Citrus fruits are generally thought to originate in India, China or Southeast Asia and were first cultivated in China around 2500BCE. The original fruits are believed to have been the citron, pomelo, mandarin and papeda: all other citrus fruits are derived from different combinations of the hybridization of these four. Citrus eventually reached Italy in the form of the citron in about 70CE, brought by the Jews fleeing the destruction of Jerusalem. To this day special citrons are cultivated in southern Italy for the Jewish community for it is an important element of the festival of Sukkot or the Feast of the Tabernacles.
citrus limonimedica diamante, cultivar from Calabria

The Renaissance's renewal of interest in citrus fruits, which were cultivated assiduously by the Medici, resulted not only in new varieties, of which the strange bizzarie (a cross between a citron and a bitter orange bearing exemplars of each as well as complete hybrids of the two on the same plant) was one example, but also to a renewed interest in the classical myth itself. References to citrus fruits and the mythology abound in Renaissance literature, from Shakespeare to Milton.

citrus limonimedica rugoso "fairly vigorous plant with an untidy appearance'
From the Medici on it became fashionable to own a limonaia or orangery where citrus could be protected in winter and rolled out in their magnificent pots each spring or summer to grace the terraces and gardens of stately homes all over Europe. Nowadays, owning at least one potted lemon tree in this part of the world is almost de rigueur. And who can resist this most gorgeous and useful of fruits?

orange and lemon pergola

The Italian poet Eugenio Montale (1896-1981), is just one of many modern writers who has sung the praises of the lemon. His piece, I Limoni, from Ossi di Seppia (1925) in its final stanza touches a particular chord for anyone living in a big city far from the relief that nature offers mind and soul.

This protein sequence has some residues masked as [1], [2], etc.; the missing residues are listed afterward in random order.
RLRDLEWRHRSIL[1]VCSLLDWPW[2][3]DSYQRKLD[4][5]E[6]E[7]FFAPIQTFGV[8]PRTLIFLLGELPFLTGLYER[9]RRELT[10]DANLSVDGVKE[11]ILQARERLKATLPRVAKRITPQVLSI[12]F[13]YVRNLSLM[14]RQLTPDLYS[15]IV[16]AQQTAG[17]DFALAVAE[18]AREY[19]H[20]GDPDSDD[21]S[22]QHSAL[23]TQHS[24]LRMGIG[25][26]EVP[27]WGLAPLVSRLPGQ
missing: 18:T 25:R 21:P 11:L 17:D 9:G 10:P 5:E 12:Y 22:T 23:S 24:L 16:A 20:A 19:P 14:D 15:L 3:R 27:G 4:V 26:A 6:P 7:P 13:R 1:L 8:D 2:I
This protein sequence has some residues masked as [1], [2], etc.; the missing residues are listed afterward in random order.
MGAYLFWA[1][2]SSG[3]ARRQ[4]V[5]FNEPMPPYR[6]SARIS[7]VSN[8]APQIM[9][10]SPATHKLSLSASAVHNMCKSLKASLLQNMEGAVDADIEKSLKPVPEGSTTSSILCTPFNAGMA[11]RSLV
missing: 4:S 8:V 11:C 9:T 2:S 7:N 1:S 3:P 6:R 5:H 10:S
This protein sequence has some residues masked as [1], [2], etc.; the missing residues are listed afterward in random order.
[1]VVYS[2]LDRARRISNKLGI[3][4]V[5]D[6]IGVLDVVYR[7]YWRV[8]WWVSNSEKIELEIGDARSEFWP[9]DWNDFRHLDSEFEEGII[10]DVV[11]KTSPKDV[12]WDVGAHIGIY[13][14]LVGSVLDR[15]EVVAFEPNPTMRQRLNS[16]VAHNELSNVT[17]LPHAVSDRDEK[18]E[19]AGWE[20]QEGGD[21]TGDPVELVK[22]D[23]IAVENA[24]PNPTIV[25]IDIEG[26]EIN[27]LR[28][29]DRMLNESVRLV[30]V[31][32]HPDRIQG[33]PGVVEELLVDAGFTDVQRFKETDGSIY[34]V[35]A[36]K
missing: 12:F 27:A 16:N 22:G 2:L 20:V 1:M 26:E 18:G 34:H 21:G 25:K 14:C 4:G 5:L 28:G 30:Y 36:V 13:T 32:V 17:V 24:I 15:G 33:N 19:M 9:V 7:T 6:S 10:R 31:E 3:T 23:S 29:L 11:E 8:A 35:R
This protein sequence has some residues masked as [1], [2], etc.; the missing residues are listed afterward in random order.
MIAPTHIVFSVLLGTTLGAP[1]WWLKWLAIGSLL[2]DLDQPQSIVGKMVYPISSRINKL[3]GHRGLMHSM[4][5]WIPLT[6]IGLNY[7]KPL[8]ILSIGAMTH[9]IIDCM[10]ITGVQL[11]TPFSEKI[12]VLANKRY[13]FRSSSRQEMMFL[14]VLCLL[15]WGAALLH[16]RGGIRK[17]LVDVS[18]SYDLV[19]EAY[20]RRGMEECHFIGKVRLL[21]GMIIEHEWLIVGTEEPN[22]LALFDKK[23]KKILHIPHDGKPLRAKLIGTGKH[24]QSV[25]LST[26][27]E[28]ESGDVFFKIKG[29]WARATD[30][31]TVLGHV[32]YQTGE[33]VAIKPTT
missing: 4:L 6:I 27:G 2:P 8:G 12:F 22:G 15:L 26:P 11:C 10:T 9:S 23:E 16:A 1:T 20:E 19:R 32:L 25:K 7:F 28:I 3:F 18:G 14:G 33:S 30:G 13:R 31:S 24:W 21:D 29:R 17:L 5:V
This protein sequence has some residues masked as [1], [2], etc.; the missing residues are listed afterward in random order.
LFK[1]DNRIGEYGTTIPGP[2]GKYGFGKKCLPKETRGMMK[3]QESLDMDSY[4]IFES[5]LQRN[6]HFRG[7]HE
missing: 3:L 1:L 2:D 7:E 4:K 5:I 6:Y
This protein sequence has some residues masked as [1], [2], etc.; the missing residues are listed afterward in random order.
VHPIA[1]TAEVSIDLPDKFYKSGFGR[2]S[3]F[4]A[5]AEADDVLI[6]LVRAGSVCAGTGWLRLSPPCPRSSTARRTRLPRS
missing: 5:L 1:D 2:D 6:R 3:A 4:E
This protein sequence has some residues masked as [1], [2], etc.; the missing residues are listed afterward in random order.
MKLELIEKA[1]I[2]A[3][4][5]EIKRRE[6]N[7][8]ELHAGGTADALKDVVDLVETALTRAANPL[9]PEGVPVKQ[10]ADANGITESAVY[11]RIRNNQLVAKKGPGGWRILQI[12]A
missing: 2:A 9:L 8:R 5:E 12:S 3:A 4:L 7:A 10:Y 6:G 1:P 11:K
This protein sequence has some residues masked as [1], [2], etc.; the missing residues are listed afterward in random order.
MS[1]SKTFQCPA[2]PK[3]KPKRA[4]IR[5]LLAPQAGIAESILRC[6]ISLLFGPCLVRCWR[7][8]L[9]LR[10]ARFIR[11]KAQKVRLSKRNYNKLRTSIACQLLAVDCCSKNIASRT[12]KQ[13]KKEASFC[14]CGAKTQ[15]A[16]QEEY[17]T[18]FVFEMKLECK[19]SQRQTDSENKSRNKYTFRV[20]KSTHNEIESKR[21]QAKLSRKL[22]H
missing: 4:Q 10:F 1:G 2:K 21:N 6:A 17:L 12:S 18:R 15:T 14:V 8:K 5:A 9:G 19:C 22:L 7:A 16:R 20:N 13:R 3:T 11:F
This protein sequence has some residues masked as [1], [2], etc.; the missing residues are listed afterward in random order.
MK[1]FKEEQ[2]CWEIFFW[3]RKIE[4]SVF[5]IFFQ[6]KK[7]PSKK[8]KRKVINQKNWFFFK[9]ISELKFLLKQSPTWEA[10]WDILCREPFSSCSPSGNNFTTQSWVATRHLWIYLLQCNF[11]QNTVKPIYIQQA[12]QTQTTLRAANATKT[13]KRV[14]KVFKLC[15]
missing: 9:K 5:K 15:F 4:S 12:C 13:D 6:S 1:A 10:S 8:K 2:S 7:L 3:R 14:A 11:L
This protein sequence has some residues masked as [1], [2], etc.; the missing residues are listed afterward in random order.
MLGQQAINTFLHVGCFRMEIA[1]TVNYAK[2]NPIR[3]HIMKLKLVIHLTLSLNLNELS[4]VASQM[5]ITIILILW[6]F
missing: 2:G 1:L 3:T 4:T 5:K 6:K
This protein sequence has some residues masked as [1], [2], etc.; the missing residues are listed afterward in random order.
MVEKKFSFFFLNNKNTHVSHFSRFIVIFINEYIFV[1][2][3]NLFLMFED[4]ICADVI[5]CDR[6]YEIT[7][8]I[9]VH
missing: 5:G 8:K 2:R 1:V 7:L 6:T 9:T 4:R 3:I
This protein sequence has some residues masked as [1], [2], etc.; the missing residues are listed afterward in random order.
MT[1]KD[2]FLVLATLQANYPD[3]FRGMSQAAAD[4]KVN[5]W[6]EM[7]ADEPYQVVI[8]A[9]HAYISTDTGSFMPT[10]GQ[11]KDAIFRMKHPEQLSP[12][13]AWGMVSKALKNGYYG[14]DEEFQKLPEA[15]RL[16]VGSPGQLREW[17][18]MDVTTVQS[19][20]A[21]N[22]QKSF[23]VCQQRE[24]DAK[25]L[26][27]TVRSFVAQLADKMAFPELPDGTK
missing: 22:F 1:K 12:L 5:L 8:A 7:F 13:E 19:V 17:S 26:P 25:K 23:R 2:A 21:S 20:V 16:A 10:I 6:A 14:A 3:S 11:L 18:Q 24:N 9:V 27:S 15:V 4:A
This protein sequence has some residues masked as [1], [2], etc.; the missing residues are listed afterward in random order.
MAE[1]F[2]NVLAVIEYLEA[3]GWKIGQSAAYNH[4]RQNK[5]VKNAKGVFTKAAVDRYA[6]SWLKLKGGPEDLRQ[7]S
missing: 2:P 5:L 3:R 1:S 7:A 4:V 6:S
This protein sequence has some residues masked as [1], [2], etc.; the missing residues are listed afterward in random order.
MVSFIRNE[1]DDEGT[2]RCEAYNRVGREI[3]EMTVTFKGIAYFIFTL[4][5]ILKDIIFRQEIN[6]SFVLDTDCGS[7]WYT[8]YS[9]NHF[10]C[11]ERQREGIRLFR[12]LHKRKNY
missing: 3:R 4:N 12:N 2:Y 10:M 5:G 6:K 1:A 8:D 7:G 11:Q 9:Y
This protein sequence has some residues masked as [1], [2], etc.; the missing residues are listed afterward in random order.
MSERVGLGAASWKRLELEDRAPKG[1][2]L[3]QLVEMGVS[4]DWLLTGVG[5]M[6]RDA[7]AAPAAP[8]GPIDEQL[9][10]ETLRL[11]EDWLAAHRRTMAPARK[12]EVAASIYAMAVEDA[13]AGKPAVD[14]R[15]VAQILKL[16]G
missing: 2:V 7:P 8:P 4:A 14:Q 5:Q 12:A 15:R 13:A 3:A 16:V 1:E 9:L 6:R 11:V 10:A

Ma l’illusione manca e ci riporta il tempo
nelle città rumorose dove l’azzurro si mostra
soltanto a pezzi, in alto, tra le cimase.
La pioggia stanca la terra, di poi; s’affolta
il tedio dell’inverno sulle case,
la luce si fa avara – amara l’anima.
Quando un giorno da un malchiuso portone
tra gli alberi di una corte
ci si mostrano i gialli dei limoni;
e il gelo del cuore si sfa,
e in petto ci scrosciano
le loro canzoni
le trombe d’oro della solarità. 

But the illusion is missing and time returns us
to noisy cities where the blue appears
only in pieces, high up, between the rooftops.
The rain tires the earth, then;
the tedium of winter weighs on the houses,
the light becomes mean - the soul bitter.
When one day through a door ajar
amongst the trees of a courtyard
 the yellows of lemons appear;
and the heart's chill ends,
and in our breast
the golden horns of splendour
roar out their songs.


citrus limon foliis variegatis
citrus limon citrus paradisi, lemon-grapefruit hybrid

citrus limonimedica canarone an old cultivar, known in 18th century Florence

For the horticulturalists and citrus lovers among us the museum garden provides information on most of the cultivars on display. For a rich, engaging, definitive history and survey of citrus in Italy read The Land Where Lemons Grow by Helena Atlee.

 shop and entrance to the 'museum'

If you have an ailing citrus tree (it can happen all too often, alas), Oscar Tintori's nursery has a citrus clinic where they will nurse your precious plant back to vigorous life. The soil at Tintori's has been created specifically for citrus and he has put his name to a special, slow-release fertilizer.

Oscar Tintori's answer to limoncello

via Tiro a Segno 55
51012 Pescia (Pistoia) 
Tel +30 0572 429191

Opening times are not available, best to check beforehand.
The nursery suggests visiting during the cooler hours of the day in summer.

No comments:

Post a Comment

Comments are welcome but will be checked before publishing.